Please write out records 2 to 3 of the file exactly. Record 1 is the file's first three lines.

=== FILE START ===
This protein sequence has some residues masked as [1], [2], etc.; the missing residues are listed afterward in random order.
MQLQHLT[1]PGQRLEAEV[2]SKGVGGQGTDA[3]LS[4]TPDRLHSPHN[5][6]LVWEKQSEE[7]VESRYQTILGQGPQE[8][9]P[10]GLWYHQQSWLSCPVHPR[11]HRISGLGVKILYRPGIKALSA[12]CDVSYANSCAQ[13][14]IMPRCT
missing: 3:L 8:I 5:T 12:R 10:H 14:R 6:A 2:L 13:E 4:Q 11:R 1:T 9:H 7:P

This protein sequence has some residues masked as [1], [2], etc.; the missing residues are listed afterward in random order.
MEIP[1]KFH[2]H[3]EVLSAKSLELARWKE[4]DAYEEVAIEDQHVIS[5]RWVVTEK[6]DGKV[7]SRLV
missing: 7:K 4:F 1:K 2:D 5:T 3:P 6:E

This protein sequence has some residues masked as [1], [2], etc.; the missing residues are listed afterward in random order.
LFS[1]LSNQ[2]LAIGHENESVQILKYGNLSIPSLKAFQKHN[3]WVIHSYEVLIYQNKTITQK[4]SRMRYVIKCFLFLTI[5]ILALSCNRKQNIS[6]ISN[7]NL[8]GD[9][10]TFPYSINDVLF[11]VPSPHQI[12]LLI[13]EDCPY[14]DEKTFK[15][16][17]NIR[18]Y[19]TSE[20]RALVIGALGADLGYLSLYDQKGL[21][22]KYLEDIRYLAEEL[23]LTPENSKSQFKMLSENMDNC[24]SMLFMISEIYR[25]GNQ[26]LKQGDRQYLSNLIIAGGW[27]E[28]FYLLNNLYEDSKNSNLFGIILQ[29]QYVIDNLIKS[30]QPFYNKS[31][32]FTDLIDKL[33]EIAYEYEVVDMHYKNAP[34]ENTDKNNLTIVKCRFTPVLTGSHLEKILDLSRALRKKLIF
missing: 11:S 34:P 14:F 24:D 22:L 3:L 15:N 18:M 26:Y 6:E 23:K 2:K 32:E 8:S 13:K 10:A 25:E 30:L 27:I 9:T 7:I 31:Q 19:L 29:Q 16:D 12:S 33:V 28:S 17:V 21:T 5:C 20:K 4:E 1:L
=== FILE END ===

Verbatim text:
This protein sequence has some residues masked as [1], [2], etc.; the missing residues are listed afterward in random order.
MEIP[1]KFH[2]H[3]EVLSAKSLELARWKE[4]DAYEEVAIEDQHVIS[5]RWVVTEK[6]DGKV[7]SRLV
missing: 7:K 4:F 1:K 2:D 5:T 3:P 6:E

This protein sequence has some residues masked as [1], [2], etc.; the missing residues are listed afterward in random order.
LFS[1]LSNQ[2]LAIGHENESVQILKYGNLSIPSLKAFQKHN[3]WVIHSYEVLIYQNKTITQK[4]SRMRYVIKCFLFLTI[5]ILALSCNRKQNIS[6]ISN[7]NL[8]GD[9][10]TFPYSINDVLF[11]VPSPHQI[12]LLI[13]EDCPY[14]DEKTFK[15][16][17]NIR[18]Y[19]TSE[20]RALVIGALGADLGYLSLYDQKGL[21][22]KYLEDIRYLAEEL[23]LTPENSKSQFKMLSENMDNC[24]SMLFMISEIYR[25]GNQ[26]LKQGDRQYLSNLIIAGGW[27]E[28]FYLLNNLYEDSKNSNLFGIILQ[29]QYVIDNLIKS[30]QPFYNKS[31][32]FTDLIDKL[33]EIAYEYEVVDMHYKNAP[34]ENTDKNNLTIVKCRFTPVLTGSHLEKILDLSRALRKKLIF
missing: 11:S 34:P 14:F 24:D 22:L 3:L 15:N 18:M 26:Y 6:E 23:K 2:K 32:E 8:S 13:K 10:A 25:E 30:L 27:I 9:T 7:I 31:Q 19:L 29:Q 16:D 12:S 33:V 28:S 17:V 21:T 5:C 20:K 4:E 1:L